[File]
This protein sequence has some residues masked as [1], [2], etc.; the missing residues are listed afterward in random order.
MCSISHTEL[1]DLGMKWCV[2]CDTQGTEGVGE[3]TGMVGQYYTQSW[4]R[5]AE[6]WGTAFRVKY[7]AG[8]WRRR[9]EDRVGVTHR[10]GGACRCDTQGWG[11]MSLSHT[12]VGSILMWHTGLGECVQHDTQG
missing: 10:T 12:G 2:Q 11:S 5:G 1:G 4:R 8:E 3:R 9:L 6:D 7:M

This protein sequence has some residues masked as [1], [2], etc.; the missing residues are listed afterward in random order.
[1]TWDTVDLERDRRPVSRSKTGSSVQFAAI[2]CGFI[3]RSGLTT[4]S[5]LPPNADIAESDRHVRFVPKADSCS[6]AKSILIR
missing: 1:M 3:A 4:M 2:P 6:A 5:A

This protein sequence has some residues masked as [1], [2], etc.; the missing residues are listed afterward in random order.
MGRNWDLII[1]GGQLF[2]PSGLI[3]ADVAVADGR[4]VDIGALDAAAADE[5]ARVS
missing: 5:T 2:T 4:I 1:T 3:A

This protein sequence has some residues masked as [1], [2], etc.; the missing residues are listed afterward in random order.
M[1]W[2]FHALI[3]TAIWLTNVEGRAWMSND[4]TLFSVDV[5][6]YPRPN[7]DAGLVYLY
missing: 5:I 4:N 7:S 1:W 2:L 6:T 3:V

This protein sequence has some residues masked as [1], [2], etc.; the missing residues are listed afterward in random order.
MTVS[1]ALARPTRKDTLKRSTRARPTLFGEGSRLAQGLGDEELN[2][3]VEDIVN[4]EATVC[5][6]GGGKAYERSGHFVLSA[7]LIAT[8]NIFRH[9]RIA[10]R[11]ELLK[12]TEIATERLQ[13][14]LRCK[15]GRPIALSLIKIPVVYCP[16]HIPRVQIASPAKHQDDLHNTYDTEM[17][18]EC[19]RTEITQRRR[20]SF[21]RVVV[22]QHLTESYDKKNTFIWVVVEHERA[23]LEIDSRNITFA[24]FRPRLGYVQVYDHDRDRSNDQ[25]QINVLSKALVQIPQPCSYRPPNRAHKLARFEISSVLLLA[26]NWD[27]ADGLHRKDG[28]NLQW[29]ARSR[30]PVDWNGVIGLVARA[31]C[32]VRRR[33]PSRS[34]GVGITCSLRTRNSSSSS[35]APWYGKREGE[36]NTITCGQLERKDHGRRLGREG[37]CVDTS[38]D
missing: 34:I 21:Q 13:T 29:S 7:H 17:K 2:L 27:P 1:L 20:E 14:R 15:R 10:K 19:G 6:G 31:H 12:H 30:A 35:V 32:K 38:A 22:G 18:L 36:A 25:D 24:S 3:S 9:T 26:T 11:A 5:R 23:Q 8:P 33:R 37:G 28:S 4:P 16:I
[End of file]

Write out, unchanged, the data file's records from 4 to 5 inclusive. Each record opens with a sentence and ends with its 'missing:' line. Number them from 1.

This protein sequence has some residues masked as [1], [2], etc.; the missing residues are listed afterward in random order.
M[1]W[2]FHALI[3]TAIWLTNVEGRAWMSND[4]TLFSVDV[5][6]YPRPN[7]DAGLVYLY
missing: 5:I 4:N 7:S 1:W 2:L 6:T 3:V

This protein sequence has some residues masked as [1], [2], etc.; the missing residues are listed afterward in random order.
MTVS[1]ALARPTRKDTLKRSTRARPTLFGEGSRLAQGLGDEELN[2][3]VEDIVN[4]EATVC[5][6]GGGKAYERSGHFVLSA[7]LIAT[8]NIFRH[9]RIA[10]R[11]ELLK[12]TEIATERLQ[13][14]LRCK[15]GRPIALSLIKIPVVYCP[16]HIPRVQIASPAKHQDDLHNTYDTEM[17][18]EC[19]RTEITQRRR[20]SF[21]RVVV[22]QHLTESYDKKNTFIWVVVEHERA[23]LEIDSRNITFA[24]FRPRLGYVQVYDHDRDRSNDQ[25]QINVLSKALVQIPQPCSYRPPNRAHKLARFEISSVLLLA[26]NWD[27]ADGLHRKDG[28]NLQW[29]ARSR[30]PVDWNGVIGLVARA[31]C[32]VRRR[33]PSRS[34]GVGITCSLRTRNSSSSS[35]APWYGKREGE[36]NTITCGQLERKDHGRRLGREG[37]CVDTS[38]D
missing: 34:I 21:Q 13:T 29:S 7:H 17:K 2:L 27:P 1:L 20:E 14:R 15:R 10:K 19:G 6:G 31:H 12:H 30:A 35:V 32:K 38:A 22:G 18:L 36:A 25:D 24:S 3:S 9:T 26:T 11:A 5:R 23:Q 8:P 33:R 37:G 28:S 4:P 16:I